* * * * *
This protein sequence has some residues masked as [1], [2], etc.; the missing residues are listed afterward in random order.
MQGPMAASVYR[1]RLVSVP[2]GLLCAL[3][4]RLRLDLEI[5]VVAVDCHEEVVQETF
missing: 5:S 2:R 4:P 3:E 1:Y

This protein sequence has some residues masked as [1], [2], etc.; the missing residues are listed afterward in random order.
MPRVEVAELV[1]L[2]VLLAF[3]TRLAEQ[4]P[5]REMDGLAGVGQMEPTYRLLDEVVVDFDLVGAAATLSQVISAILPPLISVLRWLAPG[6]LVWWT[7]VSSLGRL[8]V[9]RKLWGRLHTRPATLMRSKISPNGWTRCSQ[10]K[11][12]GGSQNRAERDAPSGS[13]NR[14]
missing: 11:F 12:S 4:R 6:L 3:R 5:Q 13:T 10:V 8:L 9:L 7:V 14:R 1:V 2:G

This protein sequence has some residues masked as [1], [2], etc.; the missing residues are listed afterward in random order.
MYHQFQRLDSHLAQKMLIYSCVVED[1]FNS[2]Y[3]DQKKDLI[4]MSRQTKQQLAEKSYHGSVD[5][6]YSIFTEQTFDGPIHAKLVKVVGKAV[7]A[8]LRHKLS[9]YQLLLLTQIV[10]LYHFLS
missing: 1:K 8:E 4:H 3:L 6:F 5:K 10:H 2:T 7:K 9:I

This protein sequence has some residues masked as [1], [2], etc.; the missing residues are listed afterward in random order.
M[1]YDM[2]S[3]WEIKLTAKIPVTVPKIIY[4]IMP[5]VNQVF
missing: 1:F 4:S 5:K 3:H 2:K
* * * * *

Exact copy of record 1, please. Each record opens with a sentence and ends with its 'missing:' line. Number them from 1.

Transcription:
This protein sequence has some residues masked as [1], [2], etc.; the missing residues are listed afterward in random order.
MQGPMAASVYR[1]RLVSVP[2]GLLCAL[3][4]RLRLDLEI[5]VVAVDCHEEVVQETF
missing: 5:S 2:R 4:P 3:E 1:Y